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A couple of questions... fretless and sustain - mutually exclusive?

Discussion in 'Basses [BG]' started by WarwickNut, May 30, 2007.


  1. WarwickNut

    WarwickNut Homer mad, Homer smash! Grrr...

    May 21, 2007
    North Texas
    I'm saving up to someday purchase a Warwick fretless (I fell in love the first time I saw one!) and I was wondering if and how the flatwound and fretless combination affect a bass' sustain. Should I expect the sound to be a little or alot duller?

    The reason I ask is, say I hit the 9th fret on the G string (roundwound D'Addario), I expect it to sound out for a bit (nothing outrageously long, it is a bass after all!). Can I expect the same sort of reaction on a fretless with flats or will the note just fall right off?

    Thanks!

    :hyper:
     
  2. CamMcIntyre

    CamMcIntyre

    Jun 6, 2000
    USA
    I highly advise you to try a set of flats before committing.

    Part of why i have 2 electric basses strung with flats is for the thumpier tone of them. I haven't really ever thought it in terms of sustain.

    There's strings that can do a compromise such as GHS Brite Flats and other ground wound strings.
     
  3. Christopher

    Christopher

    Apr 28, 2000
    New York, NY
    That's too hard to answer in isolation. Fretless sustain depends on string choice, setup, bass and technique.

    If you want to maximize sustain, I'd recommend as low a setup as possible and a string like the GHS black nylon tapewounds, which are basically roundwounds with a nylon wrapper. Of course, if you have dead spots on your neck, there's not much you can do.
     
  4. Bryan R. Tyler

    Bryan R. Tyler TalkBass: Usurping My Practice Time Since 2002 Staff Member Administrator Supporting Member

    May 3, 2002
    Connecticut
    I don't fully agree to that- I usually use as low of an action as I can without excessive fretbuzz myself, but I have noticed that raising the action a bit can add a bit more sustain- maybe because there's more tautness to the string. Too low and the notes can choke out.

    If sustain is really important to you, I'd skip flatwounds altogether and get some nickel rounds or tapewounds as suggested. I can usually get about 7 or 8 seconds of sustain when fretting around the 8th fret on my fretless strung with nickel rounds. I honestly haven't found a use for more sustain than that other than when ending a song. I have a sound sample or two if you want to hear it.
     
  5. youll get alittle sustain, not near as much as a fretted obviously...but probably a good 3-4 seconds (rough estimate). I will say that you'll love playin fretless....i wish i had one :(
     
  6. g00eY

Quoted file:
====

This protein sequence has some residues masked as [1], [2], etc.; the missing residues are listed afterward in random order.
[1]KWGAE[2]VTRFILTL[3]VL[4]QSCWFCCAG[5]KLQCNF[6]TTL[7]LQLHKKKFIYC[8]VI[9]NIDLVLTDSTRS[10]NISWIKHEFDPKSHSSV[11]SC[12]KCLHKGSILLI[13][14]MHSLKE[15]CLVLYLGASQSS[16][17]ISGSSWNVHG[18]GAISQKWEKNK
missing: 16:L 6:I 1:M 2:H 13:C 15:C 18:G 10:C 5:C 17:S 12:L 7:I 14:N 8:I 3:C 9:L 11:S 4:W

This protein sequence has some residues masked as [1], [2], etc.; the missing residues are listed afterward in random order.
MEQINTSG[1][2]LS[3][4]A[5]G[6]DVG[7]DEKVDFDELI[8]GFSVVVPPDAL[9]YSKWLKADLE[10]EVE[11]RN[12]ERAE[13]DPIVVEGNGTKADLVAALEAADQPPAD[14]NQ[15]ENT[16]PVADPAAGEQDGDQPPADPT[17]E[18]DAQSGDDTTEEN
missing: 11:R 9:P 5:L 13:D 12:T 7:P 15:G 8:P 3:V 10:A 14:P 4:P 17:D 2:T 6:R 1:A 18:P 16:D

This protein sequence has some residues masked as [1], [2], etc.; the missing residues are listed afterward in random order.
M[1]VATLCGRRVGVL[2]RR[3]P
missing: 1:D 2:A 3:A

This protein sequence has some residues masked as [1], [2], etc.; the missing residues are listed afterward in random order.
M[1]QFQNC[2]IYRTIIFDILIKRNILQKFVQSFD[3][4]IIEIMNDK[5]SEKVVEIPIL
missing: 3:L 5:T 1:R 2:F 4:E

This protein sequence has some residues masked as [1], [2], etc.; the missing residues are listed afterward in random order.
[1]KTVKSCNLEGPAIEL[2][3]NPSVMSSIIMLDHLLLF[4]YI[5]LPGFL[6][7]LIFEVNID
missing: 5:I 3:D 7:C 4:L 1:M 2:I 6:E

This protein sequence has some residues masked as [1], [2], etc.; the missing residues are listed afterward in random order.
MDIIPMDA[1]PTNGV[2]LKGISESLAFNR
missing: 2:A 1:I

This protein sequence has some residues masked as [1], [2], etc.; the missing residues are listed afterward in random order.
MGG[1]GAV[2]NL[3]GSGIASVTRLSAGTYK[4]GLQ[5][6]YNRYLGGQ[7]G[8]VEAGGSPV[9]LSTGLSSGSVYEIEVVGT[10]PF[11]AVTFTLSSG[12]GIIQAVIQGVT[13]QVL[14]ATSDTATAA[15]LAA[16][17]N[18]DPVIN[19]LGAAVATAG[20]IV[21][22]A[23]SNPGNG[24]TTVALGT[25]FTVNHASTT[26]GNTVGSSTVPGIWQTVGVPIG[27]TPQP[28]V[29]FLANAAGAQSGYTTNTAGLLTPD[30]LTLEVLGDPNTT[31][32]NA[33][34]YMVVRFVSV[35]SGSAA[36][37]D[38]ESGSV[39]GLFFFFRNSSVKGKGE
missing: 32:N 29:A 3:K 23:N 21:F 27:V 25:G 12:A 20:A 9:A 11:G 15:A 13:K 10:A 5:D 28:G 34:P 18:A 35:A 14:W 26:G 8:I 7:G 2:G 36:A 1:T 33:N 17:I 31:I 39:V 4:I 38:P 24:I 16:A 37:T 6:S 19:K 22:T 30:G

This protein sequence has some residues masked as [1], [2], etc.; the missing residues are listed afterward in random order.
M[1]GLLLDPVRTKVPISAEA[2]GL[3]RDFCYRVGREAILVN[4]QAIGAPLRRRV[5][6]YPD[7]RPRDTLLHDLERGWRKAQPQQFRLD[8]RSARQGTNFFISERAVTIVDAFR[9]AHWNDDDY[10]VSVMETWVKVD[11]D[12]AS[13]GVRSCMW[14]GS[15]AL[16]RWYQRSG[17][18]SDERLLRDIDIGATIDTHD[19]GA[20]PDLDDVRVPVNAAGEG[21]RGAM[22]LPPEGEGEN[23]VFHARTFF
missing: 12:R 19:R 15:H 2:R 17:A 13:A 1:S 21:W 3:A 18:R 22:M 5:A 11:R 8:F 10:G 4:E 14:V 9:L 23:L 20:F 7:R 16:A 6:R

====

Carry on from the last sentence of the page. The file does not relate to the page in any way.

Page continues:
g00eY

    Sep 17, 2005
    Chicago, IL
    I don't get much sustain on my fretless Carvin with an ebony board and strung with flats. It is also set up with medium-low action. I'd say 3-4ish seconds of sustain is about right
     
  7. Ed Goode

    Ed Goode Jersey to Georgia Gold Supporting Member Supporting Member

    Nov 4, 2004
    Acworth, GA
    Endorsing Artist: FBB Bass Works
    All of this is very dependent upon the bass/strings/technique you use. Certain basses are sustain machines regardless of the strings used. I have a fretless 6 that has amazing sustain with fairly old flatwounds on it and a fretless 4 with the same type of strings that has far less sustain. I also have a fretted 7 with the same string set that doesn't really have much sustain but yet is very punchy and crisp.

    If you can, try varying combinations of strings to see what works best in your case .... :cool:
     
  8. I've played Modulus, Warwick, Fender, Yamaha, and EBMM Sterling fretless basses. I've just received my Lakland 55-02 fretless bass with ebony fretboard. It's better than any other fretless that I've played as far as sustain goes.
    Defretting a bass will cause a decrease in sustain. If you really want to use flatwounds, I was told by a bass luthier that D'Addarrio Chromes are good for the neck and you don't lose all of your treble like with regular flatwounds.
     
  9. doctorjazz

    doctorjazz

    Oct 22, 2006
    Wilmington, NC
    For sustain with flats, I definitely wouldn't want anything softer than ebony, epoxy would be ideal. I played a Brice fretless with flats and a rosewood board... ouch.
     
  10. Like Bill Clinton once said, "I feel your pain.:bawl: "
     
  11. Nedmundo

    Nedmundo Supporting Member

    Jan 7, 2005
    Philadelphia
    I like Chromes on my project fretless P, which has good sustain. The biggest change, though, was moving from the stock MIM Fender bridge to a Gotoh 201. That added clarity, sustain, and punch. Of course, on a Warwick you're starting with solid hardware so that shouldn't be an issue.
     
  12. Primary

    Primary TB Assistant

    Here are some related products that TB members are talking about. Clicking on a product will take you to TB’s partner, Primary, where you can find links to TB discussions about these products.

     
    Mar 8, 2021

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